Will Italy raise Jason’s case with the Iranians this weekend?

For sure. And we have already raised it before. We are raising these issues not to create a scandal but to try to make a contribution toward solving the problem. A solution not only for humanitarian reasons, but to create the right atmosphere. Another issue that could help is the potential of what is happening this Saturday in Vienna, where we will have the second round of negotiations on Syria.

Will you be asking the Iranians to cooperate more on Syria?

I think the Iranians could accept the idea that there is a possible transition, with an opening to a different governance from the one that we now have, and, at a certain point, arrive not at regime change, but to the fact that Bashar al-Assad is not the one in charge. They are not accepting this idea, but I hope for a compromise in the next negotiations.

How do you interpret the recent signs that hard-liners in Iran are toughening their stance at home?

I am not in a position to be accurate on news analysis. But what I firmly believe is that Iranian President Rouhani and the government have committed themselves to a process. I don’t think this process is about changing the principles of the Islamic republic, but it is about accepting a certain path of opening in the political and economic fields. This is what, from our point of view, is crucial.

Isn’t there a chance that the hard-liners will simply reestablish themselves more strongly if there is less pressure on the Iranian economy?

I think we should bet against this question. What we are certain of is that the mechanism of the agreement on the nuclear program allows us to know, to be informed, to be aware if the agreement is not implemented. We will know it. We will have information. But my firm belief knowing the complexity of Iranian society is that the more we go on track with the agreement, the more we build economic ties, the more this will also help to stabilize Iran.

You’ve used the word “gradual.” What’s your time line for a green light for investment?

If the conditions are verified by the IAEA, it could begin for sure early next year. . . .The reality is that already I have visited Iran with many Italian companies, and similar efforts were made by many Western countries. This is to prepare for a potential future relationship, but with a clear connection to the fact that this future depends on the progress of the deal. And the Iranians are fully aware of this.

You’ve been to Iran twice this year. What’s the atmosphere there like?

There is a great expectation of the fact that the deal can create new opportunities. . . . For sure, there is a sympathy for Italians. It is not only an Iranian characteristic. Italy has no hidden agenda. They know this. Italy has no colonial past in Iran. We had no significant quarrels with them in the last 30 years. They know very well that we are allied with NATO and the U.S. This is something Iranians are perfectly aware of, but it cannot erase a feeling of closeness and mutual understanding.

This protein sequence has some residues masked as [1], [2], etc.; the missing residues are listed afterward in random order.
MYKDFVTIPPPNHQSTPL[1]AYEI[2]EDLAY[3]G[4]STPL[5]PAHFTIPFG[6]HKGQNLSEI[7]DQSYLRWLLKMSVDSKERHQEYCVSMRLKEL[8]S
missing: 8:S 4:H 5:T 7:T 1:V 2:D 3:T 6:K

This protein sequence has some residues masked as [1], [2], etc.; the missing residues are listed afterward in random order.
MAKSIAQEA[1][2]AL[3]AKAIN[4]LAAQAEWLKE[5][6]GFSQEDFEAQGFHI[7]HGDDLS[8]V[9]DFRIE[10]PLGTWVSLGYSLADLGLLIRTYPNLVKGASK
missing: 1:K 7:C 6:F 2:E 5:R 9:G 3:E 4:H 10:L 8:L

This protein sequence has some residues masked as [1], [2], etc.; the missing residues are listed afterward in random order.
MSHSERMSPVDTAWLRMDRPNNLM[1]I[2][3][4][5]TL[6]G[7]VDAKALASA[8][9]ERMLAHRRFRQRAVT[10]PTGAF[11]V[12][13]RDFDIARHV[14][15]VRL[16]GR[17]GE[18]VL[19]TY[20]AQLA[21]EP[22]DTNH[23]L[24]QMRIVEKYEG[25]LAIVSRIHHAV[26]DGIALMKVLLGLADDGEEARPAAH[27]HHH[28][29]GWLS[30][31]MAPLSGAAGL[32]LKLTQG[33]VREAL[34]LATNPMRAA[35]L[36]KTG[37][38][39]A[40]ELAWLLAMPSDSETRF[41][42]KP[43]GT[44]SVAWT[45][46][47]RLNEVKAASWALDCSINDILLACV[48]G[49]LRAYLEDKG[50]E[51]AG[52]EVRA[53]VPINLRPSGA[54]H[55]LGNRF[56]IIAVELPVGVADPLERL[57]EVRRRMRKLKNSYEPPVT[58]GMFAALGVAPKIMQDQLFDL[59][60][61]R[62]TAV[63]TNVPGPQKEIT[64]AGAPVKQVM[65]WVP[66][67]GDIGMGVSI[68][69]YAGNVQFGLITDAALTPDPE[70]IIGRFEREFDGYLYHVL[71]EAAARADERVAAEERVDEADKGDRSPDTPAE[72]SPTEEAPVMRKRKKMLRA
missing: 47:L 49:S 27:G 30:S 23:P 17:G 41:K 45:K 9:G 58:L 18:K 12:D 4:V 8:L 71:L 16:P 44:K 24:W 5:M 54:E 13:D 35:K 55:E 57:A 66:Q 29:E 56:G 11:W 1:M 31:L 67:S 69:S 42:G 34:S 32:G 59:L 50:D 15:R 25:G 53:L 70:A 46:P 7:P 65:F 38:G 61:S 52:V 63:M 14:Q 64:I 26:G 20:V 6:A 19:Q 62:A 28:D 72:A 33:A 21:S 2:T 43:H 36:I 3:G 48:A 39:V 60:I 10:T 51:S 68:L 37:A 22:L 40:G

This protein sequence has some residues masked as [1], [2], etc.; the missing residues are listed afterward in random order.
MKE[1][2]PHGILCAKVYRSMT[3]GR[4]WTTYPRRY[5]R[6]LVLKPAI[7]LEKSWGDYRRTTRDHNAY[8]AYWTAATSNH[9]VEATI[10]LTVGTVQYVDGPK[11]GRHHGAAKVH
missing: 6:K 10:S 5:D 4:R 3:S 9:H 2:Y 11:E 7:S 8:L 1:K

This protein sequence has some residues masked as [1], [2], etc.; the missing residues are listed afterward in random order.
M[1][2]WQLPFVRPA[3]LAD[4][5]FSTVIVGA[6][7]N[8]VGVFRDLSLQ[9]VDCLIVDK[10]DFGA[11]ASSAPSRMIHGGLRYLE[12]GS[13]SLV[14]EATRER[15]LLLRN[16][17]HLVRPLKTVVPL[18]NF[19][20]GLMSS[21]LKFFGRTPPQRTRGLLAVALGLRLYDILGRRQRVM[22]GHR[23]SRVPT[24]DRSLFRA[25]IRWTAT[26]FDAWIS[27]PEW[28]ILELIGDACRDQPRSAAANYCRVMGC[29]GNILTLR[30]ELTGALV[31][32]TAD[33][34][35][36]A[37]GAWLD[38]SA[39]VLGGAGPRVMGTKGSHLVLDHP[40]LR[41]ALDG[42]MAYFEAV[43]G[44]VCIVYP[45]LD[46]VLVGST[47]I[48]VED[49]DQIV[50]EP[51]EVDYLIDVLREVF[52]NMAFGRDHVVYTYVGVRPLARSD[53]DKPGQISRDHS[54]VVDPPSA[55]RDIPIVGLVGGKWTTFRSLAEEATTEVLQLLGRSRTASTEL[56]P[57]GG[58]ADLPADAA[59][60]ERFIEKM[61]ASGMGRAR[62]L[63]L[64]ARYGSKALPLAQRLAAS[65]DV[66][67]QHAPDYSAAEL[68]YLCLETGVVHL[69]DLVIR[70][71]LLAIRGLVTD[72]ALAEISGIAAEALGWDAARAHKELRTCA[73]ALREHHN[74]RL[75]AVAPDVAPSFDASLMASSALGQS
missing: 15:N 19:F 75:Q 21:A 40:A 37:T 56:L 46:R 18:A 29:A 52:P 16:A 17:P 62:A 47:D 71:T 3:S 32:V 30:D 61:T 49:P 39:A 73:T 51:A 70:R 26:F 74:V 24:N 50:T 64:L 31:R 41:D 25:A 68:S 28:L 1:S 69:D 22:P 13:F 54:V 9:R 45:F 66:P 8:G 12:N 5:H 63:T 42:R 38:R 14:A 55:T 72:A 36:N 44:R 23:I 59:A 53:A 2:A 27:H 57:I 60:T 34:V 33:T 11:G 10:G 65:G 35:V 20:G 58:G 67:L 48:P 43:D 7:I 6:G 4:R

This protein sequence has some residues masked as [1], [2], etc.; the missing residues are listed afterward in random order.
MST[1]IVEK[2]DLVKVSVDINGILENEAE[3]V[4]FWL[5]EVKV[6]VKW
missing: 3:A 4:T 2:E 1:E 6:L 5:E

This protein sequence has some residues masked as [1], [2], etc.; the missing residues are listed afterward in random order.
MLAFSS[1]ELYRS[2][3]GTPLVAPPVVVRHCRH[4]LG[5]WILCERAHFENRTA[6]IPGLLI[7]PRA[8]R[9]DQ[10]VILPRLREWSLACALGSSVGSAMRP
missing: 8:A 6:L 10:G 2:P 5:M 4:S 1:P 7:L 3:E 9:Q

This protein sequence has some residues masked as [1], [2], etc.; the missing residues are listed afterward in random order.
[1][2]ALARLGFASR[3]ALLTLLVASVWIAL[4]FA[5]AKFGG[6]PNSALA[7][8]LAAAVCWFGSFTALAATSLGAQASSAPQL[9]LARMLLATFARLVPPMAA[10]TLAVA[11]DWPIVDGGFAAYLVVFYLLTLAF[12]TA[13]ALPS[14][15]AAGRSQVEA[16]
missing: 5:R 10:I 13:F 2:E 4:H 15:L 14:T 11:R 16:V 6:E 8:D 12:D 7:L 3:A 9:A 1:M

This deal has been very controversial, especially among some Republicans in the United States. How could that affect it?

I think that the deal is totally acceptable because on one side you kill a military threat and on the other side you open an economic window. Obviously, if it doesn’t work, it doesn’t work. But if it doesn’t work, we will know. And the mechanism is there to make us aware of that fact if it doesn’t work. I would say that I respect the discussion in the United States, but I am very happy that at the end, the position of President Obama supporting the deal was accepted. I know some say that with a stronger economy the Iranians will be more threatening. But I think with a stronger economy, they will be more interested in relations with their partners.

The Saudis recently expressed their concerns to Italy about the deal?


How do you envision Iran’s economy two or three years from now? Will Italy and other European countries be responsible for the modernization of the Iranian economy?

The Iranian market will never again be for Europe the same as it was before. In the last years, China arrived there and other countries, too, and they are very competitive countries. But we know that Western know-how and capabilities and technology is something very strong.

What agreement will be reached this weekend?

We will see, because, as always, things are finalized in the last days. What should be clear is that they will be obviously submitted to these safeguard clauses, as was mentioned. There are two different aspects. There are some issues concerning the past. There have been negotiations between the Iranian oil company and [the Italian energy giant] ENI over some claims arising from previous contracts. The sanctions regime authorized ENI to be paid in oil. Not money but oil . . . and there could be some sort of memorandum concerning future relations.